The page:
NYPD Trends: Shootings Up; Stop & Frisk, Public Approval Down


As the New York Police Department has reduced its controversial practice of “stop and frisk” by nearly 90 percent since Mayor Bill de Blasio took office, a startling spike in shootings has been raising eyebrows, and the NYPD has found itself on the defensive, says the Christian Science Monitor. The number of shootings since de Blasio took office has jumped nearly 11 percent, and the number of guns seized off city streets has declined 10 percent.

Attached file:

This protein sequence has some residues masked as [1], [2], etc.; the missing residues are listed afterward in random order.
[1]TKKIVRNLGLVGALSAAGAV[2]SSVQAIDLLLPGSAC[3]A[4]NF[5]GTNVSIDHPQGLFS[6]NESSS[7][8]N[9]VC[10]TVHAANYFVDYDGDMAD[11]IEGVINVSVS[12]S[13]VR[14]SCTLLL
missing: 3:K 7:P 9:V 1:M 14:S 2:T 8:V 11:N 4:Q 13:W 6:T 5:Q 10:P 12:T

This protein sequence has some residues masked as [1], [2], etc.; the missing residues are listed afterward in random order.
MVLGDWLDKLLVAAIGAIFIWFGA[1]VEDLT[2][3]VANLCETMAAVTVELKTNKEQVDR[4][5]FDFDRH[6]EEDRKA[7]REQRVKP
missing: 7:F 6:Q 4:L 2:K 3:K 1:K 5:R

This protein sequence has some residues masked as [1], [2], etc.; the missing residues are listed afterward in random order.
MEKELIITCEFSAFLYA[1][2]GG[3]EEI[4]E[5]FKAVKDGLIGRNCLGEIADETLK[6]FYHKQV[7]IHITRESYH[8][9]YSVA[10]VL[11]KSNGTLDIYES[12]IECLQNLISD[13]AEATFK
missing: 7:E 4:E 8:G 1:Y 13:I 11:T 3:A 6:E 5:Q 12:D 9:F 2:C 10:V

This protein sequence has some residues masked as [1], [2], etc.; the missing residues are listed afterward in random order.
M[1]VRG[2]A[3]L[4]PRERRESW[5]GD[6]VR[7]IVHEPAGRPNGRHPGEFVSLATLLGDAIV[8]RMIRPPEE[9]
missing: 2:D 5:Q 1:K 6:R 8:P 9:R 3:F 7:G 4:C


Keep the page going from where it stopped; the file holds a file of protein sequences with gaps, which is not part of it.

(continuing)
In March, nearly 70 percent of voters approved of the job the NYPD was doing, with 24 percent disapproving. A Quinnipiac survey released Friday said 6 of 10 city voters now approve of NYPD policing, with a third disapproving. “We can’t ignore the likely impact of the highly publicized murder of a child in a housing project elevator, but New Yorkers, black, white and Hispanic, say 2-1 that the police should resume patrols and ID checks in project hallways,” said Quinnipiac's Maurice Carroll.

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